The study of how atoms radioactively decay has played a critical role in developing the standard model, our modern understanding of the most basic forces and particles constituting our universe. Experiments investigating one form of decay, where a radioactive nucleus emits a beta particle to become more stable, have led to revolutionary ideas that are part of the standard model. The most surprising result from beta decay to date is the discovery that nature is not ambidextrous, but appears to be "left-handed." Handedness refers to a particle's spin; if you curl the fingers of your left hand to follow the spin and your thumb points along the direction of motion, the particle is left-handed.
Using lasers and magnetic fields, researchers are now able to suspend clouds of atoms in a small volume in space and polarize them with very high efficiency. These pioneering techniques provide an ideal source of short-lived atoms, allowing parameters of the beta decay to be measured with great precision. These measurements are sensitive to a wide variety of "new physics"—including whether or not nature is exclusively left-handed —which are predicted by many potential successors to the standard model, such as supersymmetry.
Using the TRIUMF Neutral Atom Trap (TRINAT) facility, a collaboration from Texas A&M University, TRIUMF (Canada's national particle accelerator center), Tel Aviv University, and the University of Manitoba combined magneto-optical trapping and optical pumping techniques to produce an ideal source of short-lived potassium-37 atoms. The magneto-optical trap is extremely selective, only confining the isotope of interest. It provides a very compact, cold cloud of highly polarized atoms that decay from a very shallow trap within an exceptionally open geometry. This allows the researchers to measure the momenta of both the recoil and emitted beta daughters in a nearly background-free environment with minimal beta scattering effects. Two beta telescopes, placed along the polarization axis, observe the number of beta particles emitted parallel and anti-parallel to the nuclear polarization. The direction of the polarization is easily reversed by simply changing the sign of the circularly polarized optical-pumping light. This is an ideal situation for determining the correlation of the beta particle with the initial nuclear spin, that is, the beta asymmetry parameter.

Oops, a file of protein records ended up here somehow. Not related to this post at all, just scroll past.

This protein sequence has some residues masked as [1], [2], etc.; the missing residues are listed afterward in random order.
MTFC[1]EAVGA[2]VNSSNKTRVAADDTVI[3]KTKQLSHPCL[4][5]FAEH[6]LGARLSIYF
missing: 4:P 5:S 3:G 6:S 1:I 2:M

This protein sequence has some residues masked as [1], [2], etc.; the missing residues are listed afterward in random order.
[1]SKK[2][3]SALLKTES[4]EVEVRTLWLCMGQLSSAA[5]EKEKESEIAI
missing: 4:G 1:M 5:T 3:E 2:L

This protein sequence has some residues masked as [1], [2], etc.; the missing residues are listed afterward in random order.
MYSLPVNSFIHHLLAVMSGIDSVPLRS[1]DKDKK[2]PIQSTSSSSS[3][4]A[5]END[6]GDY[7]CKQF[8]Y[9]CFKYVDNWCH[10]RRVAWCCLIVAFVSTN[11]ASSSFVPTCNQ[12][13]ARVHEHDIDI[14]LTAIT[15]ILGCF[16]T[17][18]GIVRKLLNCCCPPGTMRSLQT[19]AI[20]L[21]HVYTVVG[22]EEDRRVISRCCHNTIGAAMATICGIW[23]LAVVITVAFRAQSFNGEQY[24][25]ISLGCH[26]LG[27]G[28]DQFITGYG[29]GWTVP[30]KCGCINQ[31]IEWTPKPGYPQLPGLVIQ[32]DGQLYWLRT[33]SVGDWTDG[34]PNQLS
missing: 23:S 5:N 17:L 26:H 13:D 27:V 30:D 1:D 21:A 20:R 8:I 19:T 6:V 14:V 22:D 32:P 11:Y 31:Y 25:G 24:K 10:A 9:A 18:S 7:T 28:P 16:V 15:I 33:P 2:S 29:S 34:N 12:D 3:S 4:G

The asymmetry observed in the beta detectors determines the beta asymmetry parameter for potassium-37 to within 0.3 percent of its value. This is the best relative accuracy of any beta-asymmetry measurement in a nucleus or the neutron and is in agreement with the standard model prediction. This experiment has increased sensitivity to new physics compared to other nuclear searches. It improves the determination of the quark flavor changing strength parameter, Vud, for this nucleus by a factor of 4. The researchers have identified ways to improve the precision to better than a part-per-thousand, at which point the result will be complementary to searches for new physics at large-scale facilities such as the Large Hadron Collider. In addition to improving the beta asymmetry parameter measurement, researchers will use TRINAT to measure other polarized and unpolarized correlation parameters.
Cyclotron Institute, Texas A&M University
This work was supported by the Department of Energy, Office of Science, Office of Nuclear Physics; the Natural Sciences and Engineering Research Council of Canada; and the Israel Science Foundation.
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